In recent years, the Lancashire-based side have solidified themselves as the best outfit in the county. Blackburn, Blackpool, Accrington, Fylde, Morecambe and Preston all offer a mediocre level of play in comparison.
The Clarets are a resilient force when faced with a threat and often emerge from the muddy pitch smelling of roses.
Despite the odds being stacked against them Sean Dyche’s men have managed to topple Jürgen Klopp’s Liverpool and frustrate Jose Mourinho’s Manchester United this season, also beating Ronald Koeman’s Everton.
Positive results allow the older generation of Burnley fans to reminisce about the 1960’s, in which the club competed in the European Cup and Inter-Cities Fairs Cup – the equivalent of today’s Europa League.
It would be a ludicrous statement to suggest that the club will be replicating such achievements in the nearby future, but then stranger things have happened.
Since the start of the Premier League in 1992 there have been 68 promotions, and 30 of those 68 Championship upgrades have resulted in first year relegation.
Were Burnley right to spend big this summer?
Burnley were last promoted to the nation’s top division two years ago and are one of the 30 teams to be branded with the degrading statistic of going straight down after promotion.
In the 2014-2015 season, Dyche's Burnley offered the same style of play they display presently, a side willing to work hard, defend together and devastate on the counter-attack.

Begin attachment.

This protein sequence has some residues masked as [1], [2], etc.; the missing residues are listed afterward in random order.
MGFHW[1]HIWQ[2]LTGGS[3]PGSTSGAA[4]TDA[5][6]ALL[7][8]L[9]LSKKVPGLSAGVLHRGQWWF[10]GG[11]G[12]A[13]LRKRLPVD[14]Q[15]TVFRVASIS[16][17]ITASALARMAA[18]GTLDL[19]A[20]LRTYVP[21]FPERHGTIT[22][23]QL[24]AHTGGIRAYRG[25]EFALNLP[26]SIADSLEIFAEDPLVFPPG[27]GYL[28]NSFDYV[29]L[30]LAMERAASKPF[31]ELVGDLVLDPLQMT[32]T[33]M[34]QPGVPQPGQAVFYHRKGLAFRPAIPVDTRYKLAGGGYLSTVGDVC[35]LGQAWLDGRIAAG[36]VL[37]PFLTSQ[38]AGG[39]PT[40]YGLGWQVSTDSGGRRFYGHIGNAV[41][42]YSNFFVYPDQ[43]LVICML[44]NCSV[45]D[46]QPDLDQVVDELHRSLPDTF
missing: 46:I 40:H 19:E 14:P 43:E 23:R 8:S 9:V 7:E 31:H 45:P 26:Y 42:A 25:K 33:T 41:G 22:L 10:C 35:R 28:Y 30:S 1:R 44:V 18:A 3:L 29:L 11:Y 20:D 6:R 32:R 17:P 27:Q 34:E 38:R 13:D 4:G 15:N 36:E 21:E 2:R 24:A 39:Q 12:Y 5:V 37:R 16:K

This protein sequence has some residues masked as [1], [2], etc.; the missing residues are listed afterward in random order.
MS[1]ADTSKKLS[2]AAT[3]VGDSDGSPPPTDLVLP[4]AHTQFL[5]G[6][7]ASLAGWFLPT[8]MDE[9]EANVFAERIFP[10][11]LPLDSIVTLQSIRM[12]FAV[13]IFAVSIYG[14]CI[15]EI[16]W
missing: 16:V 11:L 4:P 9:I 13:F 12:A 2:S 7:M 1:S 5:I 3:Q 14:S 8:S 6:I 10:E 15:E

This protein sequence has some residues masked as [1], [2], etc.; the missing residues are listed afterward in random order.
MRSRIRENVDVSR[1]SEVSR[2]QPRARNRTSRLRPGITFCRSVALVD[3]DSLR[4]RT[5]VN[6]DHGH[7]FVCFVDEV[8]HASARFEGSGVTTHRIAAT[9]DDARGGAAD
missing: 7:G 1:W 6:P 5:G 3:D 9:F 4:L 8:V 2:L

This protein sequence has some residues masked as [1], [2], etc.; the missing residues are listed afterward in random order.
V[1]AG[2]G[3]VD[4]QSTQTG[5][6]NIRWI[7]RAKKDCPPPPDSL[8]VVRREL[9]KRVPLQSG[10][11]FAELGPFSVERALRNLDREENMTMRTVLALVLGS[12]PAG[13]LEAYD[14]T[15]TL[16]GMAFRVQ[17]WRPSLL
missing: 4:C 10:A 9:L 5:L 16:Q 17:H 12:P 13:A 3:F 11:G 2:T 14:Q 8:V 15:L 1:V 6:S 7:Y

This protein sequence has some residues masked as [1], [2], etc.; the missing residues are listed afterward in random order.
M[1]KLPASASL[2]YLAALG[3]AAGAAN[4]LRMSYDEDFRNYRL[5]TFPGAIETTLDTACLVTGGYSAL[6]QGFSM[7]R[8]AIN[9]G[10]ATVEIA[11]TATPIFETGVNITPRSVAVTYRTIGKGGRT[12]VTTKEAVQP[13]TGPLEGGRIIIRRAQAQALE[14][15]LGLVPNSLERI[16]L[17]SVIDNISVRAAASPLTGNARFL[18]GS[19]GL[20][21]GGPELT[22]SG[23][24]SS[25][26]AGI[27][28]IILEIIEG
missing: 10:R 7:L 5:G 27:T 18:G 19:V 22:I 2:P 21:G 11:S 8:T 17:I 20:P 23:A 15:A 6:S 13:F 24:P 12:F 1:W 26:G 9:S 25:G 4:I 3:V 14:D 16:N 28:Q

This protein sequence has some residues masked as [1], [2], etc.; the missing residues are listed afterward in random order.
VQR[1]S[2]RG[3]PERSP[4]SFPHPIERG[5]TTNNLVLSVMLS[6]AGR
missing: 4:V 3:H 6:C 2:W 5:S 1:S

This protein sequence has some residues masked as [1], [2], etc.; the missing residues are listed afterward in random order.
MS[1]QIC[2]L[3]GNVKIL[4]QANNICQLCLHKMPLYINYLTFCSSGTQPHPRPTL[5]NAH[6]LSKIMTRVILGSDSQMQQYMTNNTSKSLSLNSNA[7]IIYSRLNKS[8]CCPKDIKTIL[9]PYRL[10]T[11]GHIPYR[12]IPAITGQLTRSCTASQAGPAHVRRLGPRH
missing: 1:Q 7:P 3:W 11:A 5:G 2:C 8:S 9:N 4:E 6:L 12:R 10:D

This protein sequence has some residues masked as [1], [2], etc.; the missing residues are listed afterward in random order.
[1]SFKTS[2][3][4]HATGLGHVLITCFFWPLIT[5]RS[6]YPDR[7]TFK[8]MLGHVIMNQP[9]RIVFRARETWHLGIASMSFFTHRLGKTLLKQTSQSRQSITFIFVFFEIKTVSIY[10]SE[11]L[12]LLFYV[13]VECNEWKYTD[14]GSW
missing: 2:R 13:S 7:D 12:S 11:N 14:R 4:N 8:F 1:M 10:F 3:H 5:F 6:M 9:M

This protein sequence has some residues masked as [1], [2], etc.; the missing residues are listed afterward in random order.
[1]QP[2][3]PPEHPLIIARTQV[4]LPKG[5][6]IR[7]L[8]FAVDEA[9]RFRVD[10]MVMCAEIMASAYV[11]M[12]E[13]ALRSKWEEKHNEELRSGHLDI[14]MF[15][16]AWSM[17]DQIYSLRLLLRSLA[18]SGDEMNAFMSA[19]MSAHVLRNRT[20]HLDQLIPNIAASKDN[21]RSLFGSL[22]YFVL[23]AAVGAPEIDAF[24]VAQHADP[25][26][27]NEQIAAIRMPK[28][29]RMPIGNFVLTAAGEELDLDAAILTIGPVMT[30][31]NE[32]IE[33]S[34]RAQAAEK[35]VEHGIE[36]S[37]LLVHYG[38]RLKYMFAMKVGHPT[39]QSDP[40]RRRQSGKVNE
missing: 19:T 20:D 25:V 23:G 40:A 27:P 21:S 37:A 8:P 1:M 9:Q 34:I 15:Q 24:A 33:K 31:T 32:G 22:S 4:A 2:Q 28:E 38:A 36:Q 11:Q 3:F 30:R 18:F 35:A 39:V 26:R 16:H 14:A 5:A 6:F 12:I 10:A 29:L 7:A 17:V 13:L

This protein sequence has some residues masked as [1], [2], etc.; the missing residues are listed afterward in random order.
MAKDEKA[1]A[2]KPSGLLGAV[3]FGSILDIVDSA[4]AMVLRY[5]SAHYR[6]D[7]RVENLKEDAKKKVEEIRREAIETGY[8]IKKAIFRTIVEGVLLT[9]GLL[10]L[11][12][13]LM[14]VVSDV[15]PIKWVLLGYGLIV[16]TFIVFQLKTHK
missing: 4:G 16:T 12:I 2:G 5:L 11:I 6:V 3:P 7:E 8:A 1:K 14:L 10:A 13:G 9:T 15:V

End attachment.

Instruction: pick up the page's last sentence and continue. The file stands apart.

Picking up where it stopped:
This lack of adaptation might puzzle certain members of the footballing community, but unlike three years ago available revenue has sky rocketed due to television deals.
Very few now bat an eyelid at the prospect of spending £35 million on a player. In fact, it is even the norm in English football.
The Clarets spent more than £24 million on players leading up to the start of this campaign, whereas their spend in their previous spell in the Premier League totalled just £5.5 million.
It is said and proven however, that money does not always guarantee success, nor as the saying goes, does it buy you happiness. But will it be enough to keep Burnley in the league? That will be a question only answered later in the campaign.
Burnley won’t go down without a fight
Burnley are set to face Stoke this Saturday at the Bet365 Stadium and it will be a tough test again for Dyche's side.
Mark Hughes' men have endured a recent surge up the league table after a shocking start which left the Potters with just one point after five games.
Stoke, who now sit 11th on 16 points, are the favourites to pick up all three in the Potteries.
Unlike many an opponent Burnley have succeeded against this season, Stoke offer a more direct style of play.
Burnley fans have already witnessed what a devastating effect can be ensued by a target man, when Salomon Rondon ran riot for West Brom in their 4-0 thumping of Dyche’s men less than a fortnight ago.
Wilfred Bony is a muscular forward with pace and an eye for goal, with his confidence growing by the hour. This game is set up to be one tasty showdown for the neutral.